Literature, Film, and Theatre Studies
Undergraduate: Level 6
Thursday 05 October 2023
Friday 15 December 2023
14 April 2020
Requisites for this module
Theatre and ecology have long been intricately connected. In Sophocles' Oedipus Rex, the gods respond to the murder of King Laius by bringing plague and pestilence to the city of Thebes and in Shakespeare's King Lear, the devastating "cataracts and hurricanoes" of Act Three's storm reflect the tumult within Lear's ravaged mind.
Now that we are living in the Anthropocene ('the age of the human') it is no longer the gods but ourselves who are responsible for a growing number of (un)natural disasters. From extreme weather events to the destruction of marine habitats, from accelerated warming of the polar ice caps to loss of biodiversity and species extinction, the earth has now entered what many to believe to be its sixth mass extinction. While scientists, activists and political leaders attempt to address these issues, what role can theatre play?
This module's primary focus is ecological drama written from the 1950s (the dawn of the nuclear age) to the present day. It will examine a range of dramaturgies employed by key playwrights and theatre makers (including Caryl Churchill's formal experimentation; Katie Mitchell's collaborative work in creating lecture-performances; post-dramatic theatre by writers such as Claire MacDonald; aspects of surrealism in plays by Mike Bartlett, Thomas Eccleshare and Ella Hickson; and naturalism in Steve Waters' The Contingency Plan).
It will also examine protest theatre / agitprop and the role it has played in Eco Theatre from 1960s America to Extinction Rebellion's contemporary street performances. While the main focus will be on theatre, we will also look at how ecologically aware drama has manifested itself over the years in film, from the 1980s TV series On the Edge to the more recent Years and Years and Chernobyl. We will also take a revisionist look at some older plays (e.g. Ibsen's An Enemy of the People) as examples of environmentally aware texts that deal with issues of ecological breakdown.
The aims of the module are:
1. To provide students with a thorough understanding of the history and development of ecologically focused theatre, primarily through a study of play texts and an examination of the work of a number of influential theatre makers and practitioners working both in the UK and internationally.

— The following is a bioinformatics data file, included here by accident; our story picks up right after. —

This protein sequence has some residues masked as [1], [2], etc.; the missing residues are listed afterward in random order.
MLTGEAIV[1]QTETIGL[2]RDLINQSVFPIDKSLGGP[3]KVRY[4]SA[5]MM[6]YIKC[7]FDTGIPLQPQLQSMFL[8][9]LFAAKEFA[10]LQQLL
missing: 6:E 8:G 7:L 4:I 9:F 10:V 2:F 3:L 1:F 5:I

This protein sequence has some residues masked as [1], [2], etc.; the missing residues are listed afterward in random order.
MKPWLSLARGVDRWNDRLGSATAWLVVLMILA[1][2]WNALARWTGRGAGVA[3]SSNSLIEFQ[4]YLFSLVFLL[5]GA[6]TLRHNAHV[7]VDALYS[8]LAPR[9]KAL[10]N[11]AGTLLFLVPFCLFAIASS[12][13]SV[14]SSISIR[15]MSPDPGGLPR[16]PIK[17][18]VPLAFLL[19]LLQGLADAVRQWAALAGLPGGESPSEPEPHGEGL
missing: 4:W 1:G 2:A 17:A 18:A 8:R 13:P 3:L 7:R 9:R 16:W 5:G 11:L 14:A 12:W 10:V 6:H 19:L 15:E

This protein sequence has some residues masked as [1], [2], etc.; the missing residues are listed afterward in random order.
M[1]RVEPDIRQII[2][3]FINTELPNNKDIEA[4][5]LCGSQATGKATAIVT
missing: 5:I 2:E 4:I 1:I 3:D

2. To stimulate fresh thinking in this field and to nurture and support new ways of writing and creating ecologically aware drama.
3. To encourage students to develop an interdisciplinary approach by exploring connections with other forms of literature (e.g. dystopian fiction, poetry, narrative non-fiction and cli-fi); with film (e.g. the trope of the survivalist); and with psychology (including eco anxiety and the psychology of climate change denial).
By the end of the module, students will:
1. Have gained a comprehensive appreciation of the development of Eco Theatre and of the variety of dramaturgies employed by key playwrights and theatre makers in this field.
2. Have written an original piece of ecologically aware drama, and reflected on the dramaturgical choices made in the process of researching and creating the piece.
3. Have developed an interdisciplinary approach, exploring creative synergies between Eco Theatre and other forms of literature, film and psychology.
1 Historical contextualisation of Eco Theatre from early iterations (e.g. work by San Francisco Mime Troupe and The Performance Group in the late 1960s and 1970s) emerging from counter cultural groups and reflecting increased awareness of environmental issues following the publication of Rachel Carson's Silent Spring (1962)
2 Paucity of Eco Theatre (particularly in the mainstream) during 1980s and 90s as the effects of neoliberalism and consumer capitalism provide more focus for oppositional writing
3 Re-emergence of Eco Theatre in 2000s and 2010s as environmental issues become more pressing (e.g. as reflected in Steve Waters' The Contingency Plan and Mike Bartlett's Earthquakes in London)